On September 30, 2020, Governor Newsom passed AB 1512, which allows for the first time, employers to require their unionized security officers to take on-duty rest breaks.
What are the details?
This bill, until January 1, 2027, authorizes a person employed as a security officer who is registered pursuant to the Private Security Services Act and whose employer is a registered private patrol operator, to be required to remain on the premises during rest periods and to remain on call, and carry and monitor a communication device, during rest periods. The bill also requires a security officer to be permitted to restart a rest period anew as soon as practicable if the officer’s rest period is interrupted and would provide that a subsequent uninterrupted rest period satisfies the rest period obligation. If a security officer is not permitted to take an uninterrupted rest period of at least 10 minutes for every
four hours worked or major fraction thereof, the bill requires the officer to be paid one additional hour of pay at the employee’s regular base hourly rate of compensation.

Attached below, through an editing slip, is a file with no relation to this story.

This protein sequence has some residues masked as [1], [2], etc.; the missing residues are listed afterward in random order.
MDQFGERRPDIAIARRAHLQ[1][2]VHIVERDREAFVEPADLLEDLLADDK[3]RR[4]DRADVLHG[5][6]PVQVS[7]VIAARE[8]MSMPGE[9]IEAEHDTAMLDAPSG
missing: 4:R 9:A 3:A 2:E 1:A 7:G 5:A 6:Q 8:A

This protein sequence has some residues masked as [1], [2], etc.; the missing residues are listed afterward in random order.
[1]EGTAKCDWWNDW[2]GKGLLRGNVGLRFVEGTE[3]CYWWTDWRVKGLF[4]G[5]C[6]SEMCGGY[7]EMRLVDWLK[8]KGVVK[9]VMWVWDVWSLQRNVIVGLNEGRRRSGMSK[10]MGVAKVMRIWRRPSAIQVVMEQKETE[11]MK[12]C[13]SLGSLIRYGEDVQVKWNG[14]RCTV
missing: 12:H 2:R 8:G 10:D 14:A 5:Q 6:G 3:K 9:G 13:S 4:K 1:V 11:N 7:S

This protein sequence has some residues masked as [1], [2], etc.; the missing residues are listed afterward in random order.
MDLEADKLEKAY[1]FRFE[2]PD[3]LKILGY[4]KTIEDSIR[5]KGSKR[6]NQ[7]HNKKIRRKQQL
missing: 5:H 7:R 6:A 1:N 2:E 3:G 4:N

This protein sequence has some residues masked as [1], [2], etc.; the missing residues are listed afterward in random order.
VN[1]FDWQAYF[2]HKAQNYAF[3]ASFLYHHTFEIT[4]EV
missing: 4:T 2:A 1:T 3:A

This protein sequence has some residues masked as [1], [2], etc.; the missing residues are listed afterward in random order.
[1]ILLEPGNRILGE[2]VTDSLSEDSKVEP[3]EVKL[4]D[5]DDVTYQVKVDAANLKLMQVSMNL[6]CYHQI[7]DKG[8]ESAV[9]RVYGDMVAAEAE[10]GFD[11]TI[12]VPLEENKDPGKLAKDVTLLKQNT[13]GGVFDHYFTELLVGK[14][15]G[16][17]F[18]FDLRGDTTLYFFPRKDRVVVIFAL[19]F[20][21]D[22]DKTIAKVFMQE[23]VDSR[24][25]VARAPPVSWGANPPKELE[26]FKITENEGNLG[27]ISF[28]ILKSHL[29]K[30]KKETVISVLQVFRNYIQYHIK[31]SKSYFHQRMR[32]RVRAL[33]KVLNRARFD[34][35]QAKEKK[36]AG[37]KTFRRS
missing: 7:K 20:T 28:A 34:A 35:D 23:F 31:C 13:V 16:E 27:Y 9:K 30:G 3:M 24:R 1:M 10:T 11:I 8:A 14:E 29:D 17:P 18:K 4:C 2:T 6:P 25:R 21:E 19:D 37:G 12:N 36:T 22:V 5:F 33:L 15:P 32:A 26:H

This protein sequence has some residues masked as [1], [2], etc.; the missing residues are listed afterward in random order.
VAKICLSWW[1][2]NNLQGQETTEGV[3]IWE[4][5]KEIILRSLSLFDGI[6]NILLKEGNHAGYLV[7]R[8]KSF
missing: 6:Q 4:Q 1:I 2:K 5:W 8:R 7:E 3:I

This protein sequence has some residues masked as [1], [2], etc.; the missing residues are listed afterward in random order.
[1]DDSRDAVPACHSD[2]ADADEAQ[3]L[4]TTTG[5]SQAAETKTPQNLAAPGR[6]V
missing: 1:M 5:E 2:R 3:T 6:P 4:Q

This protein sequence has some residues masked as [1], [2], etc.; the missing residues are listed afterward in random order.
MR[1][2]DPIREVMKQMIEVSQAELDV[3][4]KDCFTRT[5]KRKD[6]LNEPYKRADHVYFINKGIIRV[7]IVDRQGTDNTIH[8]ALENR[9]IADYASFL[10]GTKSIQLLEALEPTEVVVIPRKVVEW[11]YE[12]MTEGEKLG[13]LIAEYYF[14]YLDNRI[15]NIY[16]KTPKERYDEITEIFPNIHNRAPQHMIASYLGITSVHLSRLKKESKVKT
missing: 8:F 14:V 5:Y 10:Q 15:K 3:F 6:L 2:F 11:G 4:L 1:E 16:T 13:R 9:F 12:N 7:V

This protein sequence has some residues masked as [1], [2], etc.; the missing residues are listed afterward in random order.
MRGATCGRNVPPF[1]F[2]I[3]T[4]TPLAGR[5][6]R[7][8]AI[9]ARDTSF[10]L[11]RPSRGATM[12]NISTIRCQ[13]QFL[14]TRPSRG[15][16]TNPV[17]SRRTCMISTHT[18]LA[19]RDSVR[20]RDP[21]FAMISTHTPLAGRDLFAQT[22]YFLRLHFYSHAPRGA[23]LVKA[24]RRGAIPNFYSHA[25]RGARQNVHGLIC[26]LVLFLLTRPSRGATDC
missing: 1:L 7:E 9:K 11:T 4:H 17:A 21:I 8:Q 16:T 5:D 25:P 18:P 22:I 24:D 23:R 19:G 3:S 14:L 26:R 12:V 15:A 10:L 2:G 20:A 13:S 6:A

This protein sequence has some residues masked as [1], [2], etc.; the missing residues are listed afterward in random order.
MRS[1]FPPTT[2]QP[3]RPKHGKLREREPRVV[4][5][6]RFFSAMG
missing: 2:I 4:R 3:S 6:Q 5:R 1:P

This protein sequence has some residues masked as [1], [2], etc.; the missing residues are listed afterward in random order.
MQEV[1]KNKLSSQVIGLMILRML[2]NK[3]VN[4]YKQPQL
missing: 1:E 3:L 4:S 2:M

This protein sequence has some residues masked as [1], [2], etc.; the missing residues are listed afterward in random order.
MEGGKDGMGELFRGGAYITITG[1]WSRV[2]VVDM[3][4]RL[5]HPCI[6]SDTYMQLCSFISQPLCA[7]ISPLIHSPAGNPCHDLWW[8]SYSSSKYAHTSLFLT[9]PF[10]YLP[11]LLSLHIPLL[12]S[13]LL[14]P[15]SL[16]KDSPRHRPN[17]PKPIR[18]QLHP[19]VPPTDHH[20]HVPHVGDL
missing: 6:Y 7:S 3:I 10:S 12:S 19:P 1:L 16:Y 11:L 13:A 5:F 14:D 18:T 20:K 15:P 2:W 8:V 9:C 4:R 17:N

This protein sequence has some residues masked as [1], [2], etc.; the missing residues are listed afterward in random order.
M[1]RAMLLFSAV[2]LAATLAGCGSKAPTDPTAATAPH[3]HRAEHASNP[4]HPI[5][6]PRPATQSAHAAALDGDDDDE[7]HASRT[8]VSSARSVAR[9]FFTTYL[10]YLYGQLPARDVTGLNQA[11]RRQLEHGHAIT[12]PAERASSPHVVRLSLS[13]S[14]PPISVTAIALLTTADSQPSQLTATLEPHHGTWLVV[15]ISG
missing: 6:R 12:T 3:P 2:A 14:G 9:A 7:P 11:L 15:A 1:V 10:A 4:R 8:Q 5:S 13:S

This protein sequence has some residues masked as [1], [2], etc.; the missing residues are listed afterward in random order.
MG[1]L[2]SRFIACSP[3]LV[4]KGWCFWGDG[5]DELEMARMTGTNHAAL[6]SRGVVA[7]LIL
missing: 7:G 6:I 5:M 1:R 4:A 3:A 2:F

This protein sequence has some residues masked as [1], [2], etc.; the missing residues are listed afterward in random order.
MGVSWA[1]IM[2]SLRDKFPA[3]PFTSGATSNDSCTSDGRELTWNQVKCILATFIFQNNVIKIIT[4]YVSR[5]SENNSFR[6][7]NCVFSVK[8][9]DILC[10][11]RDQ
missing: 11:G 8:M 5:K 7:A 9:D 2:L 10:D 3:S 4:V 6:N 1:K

This only applies to an employee if they are able fit both conditions:
- The employee is covered by a valid collective bargaining agreement.
- The valid collective bargaining agreement expressly provides for the wages, hours of work, and working conditions of employees, and expressly provides for rest periods for those employees, final and binding arbitration of disputes concerning application of its rest period provisions, premium wage rates for all overtime hours worked, and a regular hourly rate of pay of not less than $1.00 more than the state minimum wage rate.
The full text of AB 1512 can be found here.
An article summarizing the bill can be found here.
What do employers need to do?
Employers who are registered private patrol operators should read all of the details of this bill to ensure compliance when utilizing this new law.